Providing the perfect picnic spot in the city, Toronto Botanical Garden is a beautiful green space designed to educate and inspire visitors. Covering four acres in Toronto’s Don Valley Ravine, the gardens – made up of waterfalls, rivers, terraced gardens, courtyards and woodland – are well worth a visit on a sunny day in Toronto. If you’d like to learn more about the gardens, why not join a free summer garden and ravine tour? Volunteer tour guides will lead you through the grounds on a 90-minute tour to give you a greater understanding of the plants, landscapes and history of Toronto Botanical Garden. Throughout the year, the gardens are open daily and access is always free.

 

5. Get eco-friendly at Evergreen Brick Works

What – Markets, cafes, events
Where – Don Valley
When – Free all year

Evergreen Brick Works Toronto

In the heart of Toronto’s Don Valley, Evergreen Brick Works is a stunning environmental centre, focusing on community projects, supporting local farmers and food producers and teaching Canadians about sustainability. The site is run by Evergreen, a not-for-profit organisation that aims to connect people with their surroundings and shape their cities for the better.

Evergreen Brick Works opened in 2010 with its now award-winning community environmental centre and a year-round Saturday farmers’ market, the largest of its kind in Toronto with some 80 food producers and vendors. The team told us more about the work taking place at the centre: “Evergreen Brick Works is a test site for piloting and scaling projects that push the boundaries in low-carbon city building and create vibrant community spaces. The popular Children’s Garden, for example, is a prototype which has been scaled for schools and communities across the country.

“Today, the Don Valley Brick Works consists of 16 remaining heritage buildings and an adjacent 16-hectare public park known as Weston Family Quarry Garden that includes wetlands, hiking trails and wildflower meadows.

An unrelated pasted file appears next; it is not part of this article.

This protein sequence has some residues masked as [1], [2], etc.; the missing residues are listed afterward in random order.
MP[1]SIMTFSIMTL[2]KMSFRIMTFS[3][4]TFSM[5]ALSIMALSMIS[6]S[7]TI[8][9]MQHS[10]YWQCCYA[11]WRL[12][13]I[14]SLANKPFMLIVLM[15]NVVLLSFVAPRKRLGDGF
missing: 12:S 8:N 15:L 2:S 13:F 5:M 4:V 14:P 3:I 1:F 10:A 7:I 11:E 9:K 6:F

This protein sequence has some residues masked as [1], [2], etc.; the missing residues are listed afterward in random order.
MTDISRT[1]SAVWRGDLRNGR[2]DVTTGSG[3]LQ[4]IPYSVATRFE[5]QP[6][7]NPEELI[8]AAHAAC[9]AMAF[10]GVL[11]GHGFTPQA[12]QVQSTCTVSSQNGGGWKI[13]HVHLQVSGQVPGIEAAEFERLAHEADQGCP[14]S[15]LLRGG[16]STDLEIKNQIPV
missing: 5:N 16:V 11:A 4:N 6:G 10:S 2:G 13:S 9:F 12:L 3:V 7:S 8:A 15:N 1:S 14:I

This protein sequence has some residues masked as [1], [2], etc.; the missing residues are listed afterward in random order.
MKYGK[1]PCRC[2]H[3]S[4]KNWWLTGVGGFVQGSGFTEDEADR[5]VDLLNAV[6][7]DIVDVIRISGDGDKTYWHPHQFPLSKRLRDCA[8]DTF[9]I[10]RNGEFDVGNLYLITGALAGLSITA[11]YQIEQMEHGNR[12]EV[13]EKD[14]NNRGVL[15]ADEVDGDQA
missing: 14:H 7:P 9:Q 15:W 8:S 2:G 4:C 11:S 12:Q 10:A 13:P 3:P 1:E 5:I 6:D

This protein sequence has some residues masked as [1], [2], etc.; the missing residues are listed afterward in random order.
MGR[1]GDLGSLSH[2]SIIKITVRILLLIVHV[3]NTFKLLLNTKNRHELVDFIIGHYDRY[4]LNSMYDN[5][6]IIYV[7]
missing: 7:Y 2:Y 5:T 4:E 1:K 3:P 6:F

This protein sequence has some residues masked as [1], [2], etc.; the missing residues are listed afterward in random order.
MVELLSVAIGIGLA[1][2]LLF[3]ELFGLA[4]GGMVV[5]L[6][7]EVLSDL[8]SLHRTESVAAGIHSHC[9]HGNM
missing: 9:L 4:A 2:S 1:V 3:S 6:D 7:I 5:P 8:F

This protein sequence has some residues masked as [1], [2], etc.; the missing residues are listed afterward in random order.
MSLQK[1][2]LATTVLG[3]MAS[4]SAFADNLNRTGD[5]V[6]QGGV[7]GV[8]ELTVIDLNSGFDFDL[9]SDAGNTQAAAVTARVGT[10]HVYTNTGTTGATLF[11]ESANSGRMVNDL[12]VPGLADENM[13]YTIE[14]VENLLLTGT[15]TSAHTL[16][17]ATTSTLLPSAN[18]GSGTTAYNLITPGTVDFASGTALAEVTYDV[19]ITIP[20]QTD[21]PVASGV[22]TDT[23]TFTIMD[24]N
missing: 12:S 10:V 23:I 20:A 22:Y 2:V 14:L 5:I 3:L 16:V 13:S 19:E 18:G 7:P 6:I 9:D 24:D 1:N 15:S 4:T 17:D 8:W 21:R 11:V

“In early 2017, Evergreen launched the Redevelopment of the Kiln Building, creating a new hub where for thought-leaders and citizen city builders to collaborate in building sustainable cities. The project is one of the first in Canada and set to strive for a carbon neutral target.”

There’s so much to see and do at Evergreen Brick Works, from seeking inspiration for your garden at home to feasting at the farmers’ market, cycling and hiking around the quarry to admiring the artwork. Best of all? It’s completely free.

 

6. Browse Kensington Market

What – Food, drinks, arts, crafts
Where – Just north of Chinatown
When – Free all year

ensington Market Toronto

Kensington Market has kept a wonderful cultural tradition alive, with a modern twist. This eclectic market is a maze of streets and alleys, lined with independent stalls and shops. During the 1920s, the area was predominantly a Jewish neighbourhood, where families set up stands in front of their houses to sell their wares. Today, the market stays true to its roots, with a fusion of cultures from Europe, the Caribbean, Middle East, South America and Asia. Kensington Market is the place to be if you’re seeking vintage items and antiques or if you’re looking to pick up some delicious street food. Throughout the summer, the area is pedestrianised on the last Sunday of the month, and welcomes street performers. Needless to say, browsing Kensington Market is completely free but we’re sure you’ll be tempted to make a purchase or two.

 

7. Walk through High Park

What – Trails, sports, playgrounds, zoo
Where – Between Sunnyside & Bloor West
When – Free all year

High Park Toronto